Casting in the dark

Half of blind and partially sighted voters report not being able to vote independently and in secret. OT 's Selina Powell finds out what it's like to navigate polling day with sight loss


For most people, the process of voting is simple. Get to the polling station, tick a box, go home. 

But it is not like that for everyone. At the moment there are significant challenges that blind and partially sighted voters face at the ballot box. These barriers affect everything from researching the policies of political parties to the physical act of casting a vote.

Royal National Institute of Blind People (RNIB) policy manager and report co-author, Hugh Huddy, told OT  that people who struggled to get to polling stations often felt like they needed to do it more to prove they were part of modern democracy. 

“Blind and partially sighted people are so used to being ignored or their accessibility needs not addressed that actually being involved in democracy and casting your vote is a very significant thing because you feel involved in the society you live in,” he added.

In a study published at the beginning of this year, Turned Out 2016, the RNIB reported on the experiences of 300 blind and partially sighted people following the local elections in May and referendum on membership of the European Union in June.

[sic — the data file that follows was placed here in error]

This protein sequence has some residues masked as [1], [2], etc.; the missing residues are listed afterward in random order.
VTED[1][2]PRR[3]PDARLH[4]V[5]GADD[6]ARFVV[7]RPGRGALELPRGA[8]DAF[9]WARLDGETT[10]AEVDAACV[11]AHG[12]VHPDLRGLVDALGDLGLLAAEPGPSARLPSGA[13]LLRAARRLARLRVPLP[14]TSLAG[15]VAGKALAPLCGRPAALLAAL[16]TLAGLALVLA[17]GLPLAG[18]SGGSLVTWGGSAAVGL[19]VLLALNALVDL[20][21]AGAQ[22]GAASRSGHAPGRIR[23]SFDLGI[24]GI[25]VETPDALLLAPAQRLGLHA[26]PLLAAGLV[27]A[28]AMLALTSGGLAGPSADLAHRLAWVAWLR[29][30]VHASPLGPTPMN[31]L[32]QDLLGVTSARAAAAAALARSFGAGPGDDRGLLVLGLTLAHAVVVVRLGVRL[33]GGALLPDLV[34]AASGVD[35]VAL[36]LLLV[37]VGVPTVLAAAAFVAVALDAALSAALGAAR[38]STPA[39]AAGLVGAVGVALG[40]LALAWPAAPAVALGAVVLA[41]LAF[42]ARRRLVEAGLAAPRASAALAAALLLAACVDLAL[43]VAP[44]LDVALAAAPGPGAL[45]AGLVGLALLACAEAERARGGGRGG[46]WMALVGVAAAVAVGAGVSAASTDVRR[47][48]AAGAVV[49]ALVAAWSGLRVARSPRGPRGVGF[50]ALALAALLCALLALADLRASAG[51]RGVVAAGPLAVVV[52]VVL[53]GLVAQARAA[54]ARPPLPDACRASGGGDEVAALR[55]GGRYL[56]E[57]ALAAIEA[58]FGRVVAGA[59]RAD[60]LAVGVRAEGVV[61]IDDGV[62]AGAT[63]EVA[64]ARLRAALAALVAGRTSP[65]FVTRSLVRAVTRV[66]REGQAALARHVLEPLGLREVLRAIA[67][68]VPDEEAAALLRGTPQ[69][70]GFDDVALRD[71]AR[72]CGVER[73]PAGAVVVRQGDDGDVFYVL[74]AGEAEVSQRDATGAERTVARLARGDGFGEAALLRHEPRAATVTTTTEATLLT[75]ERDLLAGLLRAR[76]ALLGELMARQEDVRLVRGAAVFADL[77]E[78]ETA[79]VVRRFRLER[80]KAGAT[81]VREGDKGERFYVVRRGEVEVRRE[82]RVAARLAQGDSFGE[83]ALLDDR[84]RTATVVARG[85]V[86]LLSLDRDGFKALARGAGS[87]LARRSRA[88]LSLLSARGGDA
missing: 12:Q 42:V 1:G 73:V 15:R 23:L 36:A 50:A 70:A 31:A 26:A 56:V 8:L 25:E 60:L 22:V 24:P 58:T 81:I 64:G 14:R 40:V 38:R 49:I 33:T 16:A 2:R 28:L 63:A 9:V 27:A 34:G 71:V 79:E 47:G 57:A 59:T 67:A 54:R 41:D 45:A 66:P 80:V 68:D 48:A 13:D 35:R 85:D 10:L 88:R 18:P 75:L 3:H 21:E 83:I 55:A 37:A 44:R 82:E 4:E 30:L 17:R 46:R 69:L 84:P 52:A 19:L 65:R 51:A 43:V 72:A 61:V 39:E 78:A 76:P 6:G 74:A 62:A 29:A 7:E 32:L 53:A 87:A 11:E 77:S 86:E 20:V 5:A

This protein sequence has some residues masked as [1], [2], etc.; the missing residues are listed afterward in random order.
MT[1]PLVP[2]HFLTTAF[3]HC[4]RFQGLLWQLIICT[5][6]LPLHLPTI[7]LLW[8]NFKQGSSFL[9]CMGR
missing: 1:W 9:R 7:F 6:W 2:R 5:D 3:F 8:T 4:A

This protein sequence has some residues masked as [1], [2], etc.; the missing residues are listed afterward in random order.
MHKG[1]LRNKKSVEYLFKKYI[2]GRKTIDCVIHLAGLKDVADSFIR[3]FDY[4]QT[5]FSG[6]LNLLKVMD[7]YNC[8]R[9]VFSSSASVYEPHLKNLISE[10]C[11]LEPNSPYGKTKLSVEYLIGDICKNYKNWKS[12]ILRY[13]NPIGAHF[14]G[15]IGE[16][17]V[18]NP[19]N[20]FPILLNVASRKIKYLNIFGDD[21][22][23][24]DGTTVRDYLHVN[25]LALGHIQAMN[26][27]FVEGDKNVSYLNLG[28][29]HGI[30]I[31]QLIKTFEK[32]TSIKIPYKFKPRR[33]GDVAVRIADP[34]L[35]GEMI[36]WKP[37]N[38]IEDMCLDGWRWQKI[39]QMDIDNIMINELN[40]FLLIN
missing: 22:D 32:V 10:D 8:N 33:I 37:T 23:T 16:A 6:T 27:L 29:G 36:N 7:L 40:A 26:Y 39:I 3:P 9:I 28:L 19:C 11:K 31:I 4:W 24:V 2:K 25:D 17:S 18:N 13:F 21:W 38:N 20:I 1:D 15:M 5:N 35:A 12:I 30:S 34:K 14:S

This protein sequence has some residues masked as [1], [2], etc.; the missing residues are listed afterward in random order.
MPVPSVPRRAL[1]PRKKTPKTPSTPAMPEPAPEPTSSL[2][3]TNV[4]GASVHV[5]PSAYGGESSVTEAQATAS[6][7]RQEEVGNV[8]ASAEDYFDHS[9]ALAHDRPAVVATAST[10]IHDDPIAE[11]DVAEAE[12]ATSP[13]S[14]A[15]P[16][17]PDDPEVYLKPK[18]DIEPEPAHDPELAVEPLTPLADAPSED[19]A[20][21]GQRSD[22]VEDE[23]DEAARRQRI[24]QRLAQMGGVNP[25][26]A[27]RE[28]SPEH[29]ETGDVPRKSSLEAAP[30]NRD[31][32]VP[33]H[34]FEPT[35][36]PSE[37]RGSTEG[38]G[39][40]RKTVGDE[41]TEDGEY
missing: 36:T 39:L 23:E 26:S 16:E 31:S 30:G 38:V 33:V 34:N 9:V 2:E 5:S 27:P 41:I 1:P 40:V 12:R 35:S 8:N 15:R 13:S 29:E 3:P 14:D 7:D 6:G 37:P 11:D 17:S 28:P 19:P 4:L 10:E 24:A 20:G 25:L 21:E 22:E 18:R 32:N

Half of those surveyed said they did not feel able to vote independently and in secret. Of the survey group, one in 10 did not vote, with two thirds of non-voters saying they would have voted if it had been more accessible.

Election hurdles

The challenges of casting a vote begin with the polling card that is delivered through the letter box. Mr Huddy emphasised that the card contained important information, including the date of the election and the address of the polling station with a small map but most blind and partially sighted people could not read it.

“That is the first barrier,” he explained.

“People think, ‘Oh well, everyone has someone to read things to them, what difference does it make?’. It makes a big difference. We know from research that a significant number of blind and partially sighted people do not have someone to read information to them,” he shared.

For blind and partially sighted voters who wanted to check the location of a polling station with electoral services, collecting information over the phone could also difficult in the busy period leading up to the election. 

There were further hurdles once blind and partially sighted voters got to the polling station. Sometimes the large print sample version of the ballot paper was taped to the wall, Mr Huddy explained. 

“Polling station staff don’t know that they are supposed to give it to you in your hand so you can take it into the booth, alongside the official ballot paper,” he added.

This meant that blind and visually impaired voters would sometimes have to ask for assistance, meaning their vote was no longer cast in secret. 

One survey participant described how uncomfortable it was to have her personal assistant help her to vote, as they had never discussed each other's political leanings. 

Adequate lighting at polling stations was also an issue, Mr Huddy explained.